March 06, 2017

10 Delicious St. Louis Restaurants You Should Try Right Now

By Cheryl Baehr From James Beard Award-winning chefs serving inspired Mediterranean fare to humble takeout joints that redefine Asian fusion, St. Louis is blessed with an abundance of eclectic dining options. Here are the places that are currently creating the most buzz.

By Cheryl Baehr From James Beard Award-winning chefs serving inspired Mediterranean fare to humble takeout joints that redefine Asian fusion, St. Louis is blessed with an abundance of eclectic dining options. Here are the places that are currently creating the most buzz.

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Private Kitchen (8106 Olive Boulevard, University City; 314-989-0283)
One of the city’s most sought-after reservations is a hidden gem in Chinatown. Private Kitchen is unlike any Chinese restaurant you’ve ever experienced. Photo by Mabel Suen.
Private Kitchen (8106 Olive Boulevard, University City; 314-989-0283)

One of the city’s most sought-after reservations is a hidden gem in Chinatown. Private Kitchen is unlike any Chinese restaurant you’ve ever experienced. Photo by Mabel Suen.
When you make your reservation, you select your multi-course dinner for the evening, allowing chef Lawrence Chen to put together a customized affair grand enough to deserve a Michelin star or two. The mystique that comes from ordering slow-cooked pork knuckles, Peking duck or sea cucumber rice without ever stepping foot in the restaurant adds a level of intrigue to Chen’s fiercely authentic food.  Photo courtesy of Instagram / michelle26ww.
When you make your reservation, you select your multi-course dinner for the evening, allowing chef Lawrence Chen to put together a customized affair grand enough to deserve a Michelin star or two. The mystique that comes from ordering slow-cooked pork knuckles, Peking duck or sea cucumber rice without ever stepping foot in the restaurant adds a level of intrigue to Chen’s fiercely authentic food. Photo courtesy of Instagram / michelle26ww.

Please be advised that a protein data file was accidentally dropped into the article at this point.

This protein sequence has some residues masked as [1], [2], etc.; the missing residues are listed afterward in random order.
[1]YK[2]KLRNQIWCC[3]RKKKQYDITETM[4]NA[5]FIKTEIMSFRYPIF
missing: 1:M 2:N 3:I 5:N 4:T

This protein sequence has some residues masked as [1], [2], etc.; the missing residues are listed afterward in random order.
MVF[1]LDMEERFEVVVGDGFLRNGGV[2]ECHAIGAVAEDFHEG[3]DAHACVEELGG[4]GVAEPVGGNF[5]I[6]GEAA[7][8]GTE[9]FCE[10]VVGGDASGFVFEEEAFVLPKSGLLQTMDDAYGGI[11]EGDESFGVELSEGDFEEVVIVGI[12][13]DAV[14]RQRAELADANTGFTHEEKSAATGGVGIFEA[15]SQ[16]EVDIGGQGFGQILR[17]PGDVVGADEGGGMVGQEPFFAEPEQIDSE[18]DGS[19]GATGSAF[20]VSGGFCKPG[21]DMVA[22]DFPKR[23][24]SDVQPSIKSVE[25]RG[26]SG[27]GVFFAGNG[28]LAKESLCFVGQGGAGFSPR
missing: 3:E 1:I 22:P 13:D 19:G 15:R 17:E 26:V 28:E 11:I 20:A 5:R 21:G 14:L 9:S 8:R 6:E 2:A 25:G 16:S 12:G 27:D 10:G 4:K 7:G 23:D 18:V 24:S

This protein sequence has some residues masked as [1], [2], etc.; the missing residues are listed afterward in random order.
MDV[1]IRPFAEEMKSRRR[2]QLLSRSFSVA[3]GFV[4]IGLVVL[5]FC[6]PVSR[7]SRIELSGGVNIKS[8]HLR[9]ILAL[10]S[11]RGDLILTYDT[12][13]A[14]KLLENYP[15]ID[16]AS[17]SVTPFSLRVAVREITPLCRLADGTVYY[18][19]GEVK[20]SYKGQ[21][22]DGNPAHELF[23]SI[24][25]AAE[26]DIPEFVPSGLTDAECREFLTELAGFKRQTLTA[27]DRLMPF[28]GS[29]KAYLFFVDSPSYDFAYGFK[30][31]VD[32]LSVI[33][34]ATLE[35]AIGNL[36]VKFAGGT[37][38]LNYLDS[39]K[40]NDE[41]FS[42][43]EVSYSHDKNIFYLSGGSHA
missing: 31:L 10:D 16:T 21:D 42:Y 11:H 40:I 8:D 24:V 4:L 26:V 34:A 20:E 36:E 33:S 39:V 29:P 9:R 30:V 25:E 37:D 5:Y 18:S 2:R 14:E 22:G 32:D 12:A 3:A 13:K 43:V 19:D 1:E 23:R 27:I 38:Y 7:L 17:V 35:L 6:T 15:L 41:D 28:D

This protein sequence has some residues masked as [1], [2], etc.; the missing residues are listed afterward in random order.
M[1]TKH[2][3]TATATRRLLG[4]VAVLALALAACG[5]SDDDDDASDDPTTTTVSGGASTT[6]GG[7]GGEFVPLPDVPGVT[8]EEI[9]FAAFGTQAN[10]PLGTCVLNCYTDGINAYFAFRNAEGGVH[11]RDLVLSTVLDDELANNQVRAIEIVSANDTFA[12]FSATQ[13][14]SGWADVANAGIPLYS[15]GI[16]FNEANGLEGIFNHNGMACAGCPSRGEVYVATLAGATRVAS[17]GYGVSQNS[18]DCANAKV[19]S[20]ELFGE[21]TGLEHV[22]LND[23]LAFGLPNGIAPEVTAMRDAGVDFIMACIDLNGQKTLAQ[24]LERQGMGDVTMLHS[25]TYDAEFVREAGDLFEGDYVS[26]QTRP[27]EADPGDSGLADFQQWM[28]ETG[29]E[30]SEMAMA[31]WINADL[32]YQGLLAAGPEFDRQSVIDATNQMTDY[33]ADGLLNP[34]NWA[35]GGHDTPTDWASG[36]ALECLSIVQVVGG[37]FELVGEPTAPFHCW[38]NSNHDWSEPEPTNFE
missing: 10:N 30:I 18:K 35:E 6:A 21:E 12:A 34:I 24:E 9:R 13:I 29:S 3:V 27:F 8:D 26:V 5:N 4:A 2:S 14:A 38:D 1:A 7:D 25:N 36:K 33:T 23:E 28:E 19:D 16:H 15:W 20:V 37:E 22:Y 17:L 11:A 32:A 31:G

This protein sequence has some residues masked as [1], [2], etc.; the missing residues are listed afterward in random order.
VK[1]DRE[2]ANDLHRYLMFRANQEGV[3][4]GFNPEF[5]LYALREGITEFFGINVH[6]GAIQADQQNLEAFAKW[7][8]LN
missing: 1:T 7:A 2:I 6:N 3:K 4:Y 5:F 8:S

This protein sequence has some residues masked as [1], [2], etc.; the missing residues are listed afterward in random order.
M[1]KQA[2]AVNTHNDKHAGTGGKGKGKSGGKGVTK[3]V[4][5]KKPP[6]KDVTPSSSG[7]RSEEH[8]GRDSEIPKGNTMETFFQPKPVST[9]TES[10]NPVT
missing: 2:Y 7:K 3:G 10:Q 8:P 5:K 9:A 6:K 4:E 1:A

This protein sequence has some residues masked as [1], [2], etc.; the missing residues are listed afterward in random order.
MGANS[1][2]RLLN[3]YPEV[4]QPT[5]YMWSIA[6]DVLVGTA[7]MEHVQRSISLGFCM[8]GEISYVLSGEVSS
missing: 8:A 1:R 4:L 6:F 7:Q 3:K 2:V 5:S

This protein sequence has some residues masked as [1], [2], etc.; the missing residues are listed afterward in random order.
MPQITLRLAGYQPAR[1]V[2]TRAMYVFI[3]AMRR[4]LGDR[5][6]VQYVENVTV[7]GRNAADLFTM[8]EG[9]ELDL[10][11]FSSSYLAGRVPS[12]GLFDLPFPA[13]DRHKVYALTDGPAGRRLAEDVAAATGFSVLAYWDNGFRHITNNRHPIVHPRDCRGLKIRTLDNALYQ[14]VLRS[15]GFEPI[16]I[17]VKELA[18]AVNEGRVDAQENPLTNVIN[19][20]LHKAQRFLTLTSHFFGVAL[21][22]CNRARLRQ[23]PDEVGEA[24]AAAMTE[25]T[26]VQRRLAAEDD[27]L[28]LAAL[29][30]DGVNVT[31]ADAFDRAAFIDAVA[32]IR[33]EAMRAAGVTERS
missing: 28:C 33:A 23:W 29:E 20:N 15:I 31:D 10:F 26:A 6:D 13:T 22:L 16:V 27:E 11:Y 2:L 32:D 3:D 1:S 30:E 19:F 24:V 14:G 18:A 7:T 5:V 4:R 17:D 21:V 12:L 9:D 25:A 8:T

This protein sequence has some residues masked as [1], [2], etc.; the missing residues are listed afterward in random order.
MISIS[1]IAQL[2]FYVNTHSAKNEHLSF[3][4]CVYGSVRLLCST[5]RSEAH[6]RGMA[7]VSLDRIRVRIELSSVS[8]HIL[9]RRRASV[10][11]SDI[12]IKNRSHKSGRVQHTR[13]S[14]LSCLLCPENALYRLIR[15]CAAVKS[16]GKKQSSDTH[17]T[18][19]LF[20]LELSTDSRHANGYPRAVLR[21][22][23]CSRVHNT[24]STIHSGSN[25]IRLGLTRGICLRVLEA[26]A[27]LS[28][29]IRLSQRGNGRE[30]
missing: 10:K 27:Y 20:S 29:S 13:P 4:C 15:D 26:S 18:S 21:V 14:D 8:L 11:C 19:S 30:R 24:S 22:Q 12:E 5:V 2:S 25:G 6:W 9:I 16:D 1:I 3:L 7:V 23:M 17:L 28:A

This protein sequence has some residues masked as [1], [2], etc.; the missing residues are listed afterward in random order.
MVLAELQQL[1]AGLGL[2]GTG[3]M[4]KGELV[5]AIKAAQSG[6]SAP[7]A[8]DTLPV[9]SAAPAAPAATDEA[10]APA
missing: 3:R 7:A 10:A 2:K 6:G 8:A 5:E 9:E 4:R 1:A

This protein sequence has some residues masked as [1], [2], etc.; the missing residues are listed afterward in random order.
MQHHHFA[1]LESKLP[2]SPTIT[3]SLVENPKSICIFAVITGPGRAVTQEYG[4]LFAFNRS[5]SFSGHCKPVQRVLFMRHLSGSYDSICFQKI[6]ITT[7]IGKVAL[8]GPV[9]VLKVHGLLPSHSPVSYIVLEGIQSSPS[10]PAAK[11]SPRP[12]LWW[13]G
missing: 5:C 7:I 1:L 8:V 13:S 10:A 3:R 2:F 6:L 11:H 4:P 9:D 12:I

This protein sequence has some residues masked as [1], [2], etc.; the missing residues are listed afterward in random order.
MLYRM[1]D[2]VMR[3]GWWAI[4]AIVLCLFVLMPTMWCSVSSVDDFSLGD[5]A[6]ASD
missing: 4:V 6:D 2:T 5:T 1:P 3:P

Kounter Kulture (3825 Watson Road, 314-781-4344)
On first glance, this tiny, takeout-only spot may not look like a bastion of modern cuisine, but the folks behind Kounter Kulture want you to question your assumptions. Owned by longtime friends Christine Meyer and Michael Miller, this south-city gem serves some of the town’s most exciting cuisine. Photo by Mabel Suen.
Kounter Kulture (3825 Watson Road, 314-781-4344)

On first glance, this tiny, takeout-only spot may not look like a bastion of modern cuisine, but the folks behind Kounter Kulture want you to question your assumptions. Owned by longtime friends Christine Meyer and Michael Miller, this south-city gem serves some of the town’s most exciting cuisine. Photo by Mabel Suen.
Don’t let the passé term “Asian fusion” turn you off — Kounter Kulture has found a way to make the seemingly dated genre modern again, with dishes like a catfish po’boy steam bun that whispers Asian but screams Mississippi delta. Photo by Mabel Suen.
Don’t let the passé term “Asian fusion” turn you off — Kounter Kulture has found a way to make the seemingly dated genre modern again, with dishes like a catfish po’boy steam bun that whispers Asian but screams Mississippi delta. Photo by Mabel Suen.
Nixta (1621 Tower Grove Avenue, 314-899-9000)
James Beard Award-nominated chef and restaurateur Ben Poremba may have cut his teeth on Mediterranean fare at his three other restaurants, but Nixta proves that he is just as comfortable with the flavors of the Western hemisphere. Photo by Jennifer Silverberg.
Nixta (1621 Tower Grove Avenue, 314-899-9000)

James Beard Award-nominated chef and restaurateur Ben Poremba may have cut his teeth on Mediterranean fare at his three other restaurants, but Nixta proves that he is just as comfortable with the flavors of the Western hemisphere. Photo by Jennifer Silverberg.